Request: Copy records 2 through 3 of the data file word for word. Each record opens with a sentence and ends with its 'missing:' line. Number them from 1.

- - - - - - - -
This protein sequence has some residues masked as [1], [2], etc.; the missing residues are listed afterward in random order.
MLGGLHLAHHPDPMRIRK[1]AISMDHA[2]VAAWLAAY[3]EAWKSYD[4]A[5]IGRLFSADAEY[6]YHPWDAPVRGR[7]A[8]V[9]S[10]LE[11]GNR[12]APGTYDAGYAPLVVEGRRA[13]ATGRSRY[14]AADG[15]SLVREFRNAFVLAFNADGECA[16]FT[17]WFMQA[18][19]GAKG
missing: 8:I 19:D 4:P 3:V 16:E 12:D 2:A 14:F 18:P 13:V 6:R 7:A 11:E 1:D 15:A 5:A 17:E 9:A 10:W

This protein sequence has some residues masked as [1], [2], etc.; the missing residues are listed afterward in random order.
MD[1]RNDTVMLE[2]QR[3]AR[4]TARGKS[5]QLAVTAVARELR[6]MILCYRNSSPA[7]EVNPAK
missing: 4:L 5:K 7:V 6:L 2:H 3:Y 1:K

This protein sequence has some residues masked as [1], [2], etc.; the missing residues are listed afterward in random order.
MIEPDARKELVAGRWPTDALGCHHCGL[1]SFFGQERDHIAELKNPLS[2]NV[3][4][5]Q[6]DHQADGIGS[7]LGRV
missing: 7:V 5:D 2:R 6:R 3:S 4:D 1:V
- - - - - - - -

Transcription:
This protein sequence has some residues masked as [1], [2], etc.; the missing residues are listed afterward in random order.
MD[1]RNDTVMLE[2]QR[3]AR[4]TARGKS[5]QLAVTAVARELR[6]MILCYRNSSPA[7]EVNPAK
missing: 4:L 5:K 7:V 6:L 2:H 3:Y 1:K

This protein sequence has some residues masked as [1], [2], etc.; the missing residues are listed afterward in random order.
MIEPDARKELVAGRWPTDALGCHHCGL[1]SFFGQERDHIAELKNPLS[2]NV[3][4][5]Q[6]DHQADGIGS[7]LGRV
missing: 7:V 5:D 2:R 6:R 3:S 4:D 1:V